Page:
Federer and Djokovic stay on course for clash

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Roger Federer and Novak Djokovic stayed on course for a blockbuster semi-final clash at the French Open as they both made light work of potentially tricky fourth-round encounters.

Federer beat Swiss compatriot Stanislas Wawrinka 6-3 6-2 7-5 while Djokovic made it 41 wins for the year and 43 in a row in total by brushing aside Richard Gasquet 6-4 6-4 6-2.

Both were somewhat upstaged by Djokovic's next opponent Fabio Fognini, though, after he saved five match points and defied injury to beat Albert Montanes 4-6 6-4 3-6 6-3 11-9.

Victory for Djokovic over the Italian would see him tie John McEnroe's record start to a season from 1984 of 42 straight wins, while he would also only be two away from Guillermo Vilas' all-time record of 46 victories.

Federer registered his ninth win from 10 matches against Wawrinka, who also lost to his friend at the same stage at Roland Garros last year and in the quarter-finals of the Australian Open in January.

Wawrinka had fought back from two sets down to beat Jo-Wilfried Tsonga on Friday and he looked set to mount another comeback when he went a break up at the start of the third today, but Federer was having none of it.

The 29-year-old said: "I'm very happy with the way it went. I knew the danger coming into this match on clay. I still think it is his best surface, even though maybe it's been somewhat of a disappointing clay-court season for him."

Federer set his own record by reaching a 28th consecutive grand slam quarter-final, breaking the mark he jointly held with Jimmy Connors - although the American missed a number of Australian and French Opens.

With his win over Juan Martin Del Potro yesterday, Djokovic moved past Federer's best unbeaten run of 41 matches from 2006/07.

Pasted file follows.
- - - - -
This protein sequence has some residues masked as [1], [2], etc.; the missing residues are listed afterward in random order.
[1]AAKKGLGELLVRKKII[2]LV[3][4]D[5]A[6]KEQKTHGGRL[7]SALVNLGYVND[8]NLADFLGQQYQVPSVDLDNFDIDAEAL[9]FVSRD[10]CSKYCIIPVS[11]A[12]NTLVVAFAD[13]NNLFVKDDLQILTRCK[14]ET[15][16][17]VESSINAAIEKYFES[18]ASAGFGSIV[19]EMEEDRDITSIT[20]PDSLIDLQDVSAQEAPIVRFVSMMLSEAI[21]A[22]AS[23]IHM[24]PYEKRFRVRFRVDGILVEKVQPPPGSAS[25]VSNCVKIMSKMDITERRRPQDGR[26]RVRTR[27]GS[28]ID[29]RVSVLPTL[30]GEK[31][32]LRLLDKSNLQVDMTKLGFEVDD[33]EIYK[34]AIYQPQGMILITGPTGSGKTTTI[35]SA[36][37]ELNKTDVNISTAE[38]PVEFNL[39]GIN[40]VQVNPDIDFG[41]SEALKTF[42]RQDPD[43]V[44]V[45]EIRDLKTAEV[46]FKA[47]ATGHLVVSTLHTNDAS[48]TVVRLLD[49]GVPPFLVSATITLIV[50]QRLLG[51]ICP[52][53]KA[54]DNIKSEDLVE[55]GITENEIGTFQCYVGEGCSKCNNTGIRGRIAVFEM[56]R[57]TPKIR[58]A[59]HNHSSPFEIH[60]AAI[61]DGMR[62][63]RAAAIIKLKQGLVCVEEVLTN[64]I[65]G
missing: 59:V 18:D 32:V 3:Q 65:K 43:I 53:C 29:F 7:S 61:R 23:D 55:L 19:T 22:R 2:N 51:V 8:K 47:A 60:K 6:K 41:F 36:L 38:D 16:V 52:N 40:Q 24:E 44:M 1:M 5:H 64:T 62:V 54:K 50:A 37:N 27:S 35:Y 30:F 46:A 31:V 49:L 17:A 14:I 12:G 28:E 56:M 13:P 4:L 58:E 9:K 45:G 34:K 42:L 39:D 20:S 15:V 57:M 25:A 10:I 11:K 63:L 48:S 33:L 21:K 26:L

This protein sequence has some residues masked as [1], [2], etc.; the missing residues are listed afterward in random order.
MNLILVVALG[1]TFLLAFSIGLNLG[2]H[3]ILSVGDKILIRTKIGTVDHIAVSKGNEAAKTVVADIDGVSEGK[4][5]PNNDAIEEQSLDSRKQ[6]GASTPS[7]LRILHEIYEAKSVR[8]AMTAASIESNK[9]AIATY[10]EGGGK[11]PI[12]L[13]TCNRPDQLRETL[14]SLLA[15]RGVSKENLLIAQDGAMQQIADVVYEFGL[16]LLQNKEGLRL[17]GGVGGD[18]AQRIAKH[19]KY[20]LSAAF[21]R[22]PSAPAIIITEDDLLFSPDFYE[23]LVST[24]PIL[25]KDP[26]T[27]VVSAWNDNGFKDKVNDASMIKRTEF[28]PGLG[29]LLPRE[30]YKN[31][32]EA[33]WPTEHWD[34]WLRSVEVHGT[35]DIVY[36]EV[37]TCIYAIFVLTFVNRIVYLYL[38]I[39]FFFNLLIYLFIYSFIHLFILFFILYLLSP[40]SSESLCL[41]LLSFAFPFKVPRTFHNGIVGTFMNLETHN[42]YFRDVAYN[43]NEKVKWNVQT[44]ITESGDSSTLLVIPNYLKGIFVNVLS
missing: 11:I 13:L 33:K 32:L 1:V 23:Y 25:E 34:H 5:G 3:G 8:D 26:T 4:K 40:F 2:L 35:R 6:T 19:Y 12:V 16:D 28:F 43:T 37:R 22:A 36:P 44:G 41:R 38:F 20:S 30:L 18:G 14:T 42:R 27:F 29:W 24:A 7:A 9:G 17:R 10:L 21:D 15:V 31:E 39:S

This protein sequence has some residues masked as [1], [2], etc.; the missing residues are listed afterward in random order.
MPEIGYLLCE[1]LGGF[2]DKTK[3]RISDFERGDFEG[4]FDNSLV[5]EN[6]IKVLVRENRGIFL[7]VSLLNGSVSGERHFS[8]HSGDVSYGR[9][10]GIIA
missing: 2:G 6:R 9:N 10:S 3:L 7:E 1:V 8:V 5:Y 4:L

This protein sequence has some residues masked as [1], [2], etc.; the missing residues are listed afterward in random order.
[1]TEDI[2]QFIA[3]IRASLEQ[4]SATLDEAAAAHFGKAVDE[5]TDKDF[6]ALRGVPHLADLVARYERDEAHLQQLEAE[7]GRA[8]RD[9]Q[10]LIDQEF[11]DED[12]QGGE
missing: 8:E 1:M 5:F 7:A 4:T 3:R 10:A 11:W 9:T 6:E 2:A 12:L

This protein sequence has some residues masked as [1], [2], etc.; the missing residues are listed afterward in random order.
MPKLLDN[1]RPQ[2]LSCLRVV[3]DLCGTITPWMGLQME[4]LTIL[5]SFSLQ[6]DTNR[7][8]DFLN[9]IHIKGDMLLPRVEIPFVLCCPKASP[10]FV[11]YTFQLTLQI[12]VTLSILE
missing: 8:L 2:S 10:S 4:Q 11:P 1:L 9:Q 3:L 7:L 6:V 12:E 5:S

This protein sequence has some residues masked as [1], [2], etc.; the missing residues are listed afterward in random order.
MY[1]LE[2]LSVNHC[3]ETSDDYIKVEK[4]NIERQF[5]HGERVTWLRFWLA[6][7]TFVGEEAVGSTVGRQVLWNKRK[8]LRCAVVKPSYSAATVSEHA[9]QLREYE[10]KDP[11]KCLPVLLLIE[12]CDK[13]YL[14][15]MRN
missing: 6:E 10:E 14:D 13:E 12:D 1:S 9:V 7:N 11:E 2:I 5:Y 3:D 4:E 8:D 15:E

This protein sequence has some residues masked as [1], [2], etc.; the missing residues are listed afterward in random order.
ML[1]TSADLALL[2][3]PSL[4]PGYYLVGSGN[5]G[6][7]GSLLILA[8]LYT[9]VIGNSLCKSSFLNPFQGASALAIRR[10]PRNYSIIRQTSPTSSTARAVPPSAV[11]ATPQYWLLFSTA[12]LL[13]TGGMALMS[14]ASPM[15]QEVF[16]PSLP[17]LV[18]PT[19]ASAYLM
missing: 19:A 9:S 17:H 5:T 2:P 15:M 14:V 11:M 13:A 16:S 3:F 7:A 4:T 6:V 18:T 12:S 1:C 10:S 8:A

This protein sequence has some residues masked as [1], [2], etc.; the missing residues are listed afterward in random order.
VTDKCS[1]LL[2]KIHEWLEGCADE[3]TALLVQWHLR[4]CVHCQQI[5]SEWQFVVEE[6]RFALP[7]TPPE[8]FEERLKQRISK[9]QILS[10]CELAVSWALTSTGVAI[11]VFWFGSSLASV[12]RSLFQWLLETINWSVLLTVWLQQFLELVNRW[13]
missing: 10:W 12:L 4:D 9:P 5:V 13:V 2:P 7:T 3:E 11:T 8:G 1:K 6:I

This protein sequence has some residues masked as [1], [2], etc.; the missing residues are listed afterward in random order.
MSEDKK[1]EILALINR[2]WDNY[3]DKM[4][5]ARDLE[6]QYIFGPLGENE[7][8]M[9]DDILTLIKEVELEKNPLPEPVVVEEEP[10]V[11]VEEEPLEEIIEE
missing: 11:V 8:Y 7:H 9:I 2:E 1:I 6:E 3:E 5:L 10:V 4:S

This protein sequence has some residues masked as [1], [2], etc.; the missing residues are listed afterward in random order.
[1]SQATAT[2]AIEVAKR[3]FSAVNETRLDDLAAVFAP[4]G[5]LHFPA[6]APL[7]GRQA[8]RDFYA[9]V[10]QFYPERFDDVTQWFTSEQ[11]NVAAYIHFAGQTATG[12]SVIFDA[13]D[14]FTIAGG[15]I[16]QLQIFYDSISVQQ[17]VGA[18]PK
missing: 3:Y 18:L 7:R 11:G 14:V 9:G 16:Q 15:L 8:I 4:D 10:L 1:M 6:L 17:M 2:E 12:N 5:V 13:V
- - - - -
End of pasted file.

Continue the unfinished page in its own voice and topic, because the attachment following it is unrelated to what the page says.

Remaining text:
Giving an insight into the Serb's mindset, Federer said: "I think you definitely feel invincible at times. But in a knockout system like we have in tennis, you're never quite sure.

"The trickier part is all of a sudden you think I'm winning so much, eventually somebody's going to snap that streak. When everybody started to talk about it, the more likely it was going to happen. It's kind of tough to keep your head down and just focus."

Wawrinka insisted he does still believe he can beat Federer, saying: "I don't think it's a mental thing. Today I felt I was not playing a bad match. There was even a time when I felt I played well, but it just was not enough."

Fognini looked down and out on a number of occasions during his four-hour-and-22-minute match against Montanes, trailing by a break in the decider and then receiving treatment to his left leg in the 14th game when he was only two points from defeat.

The Italian was clearly struggling but Montanes could not take advantage of match points at 7-8 or 8-9 and he was then broken before Fognini, in the fourth round of a grand slam for the first time, served out a remarkable win.

He admitted he could be struggling to be fit to face Djokovic, though, saying: "I believed it was cramp but it is not cramp. At the moment I am in a lot of pain. I really don't know what will happen.

"I'm happy because I'm in the quarter-finals but I'm very tired. Of course I should have lost this match. But tennis is a sport where anything can happen."

Montanes seemed annoyed by Fognini's use of the trainer at such a crucial point, but he declined to criticise the Italian afterwards, saying: "Everybody does what they have to do.

"Everybody plays their game. He played really well. I'd like to congratulate him and wish him all the best for the matches to come."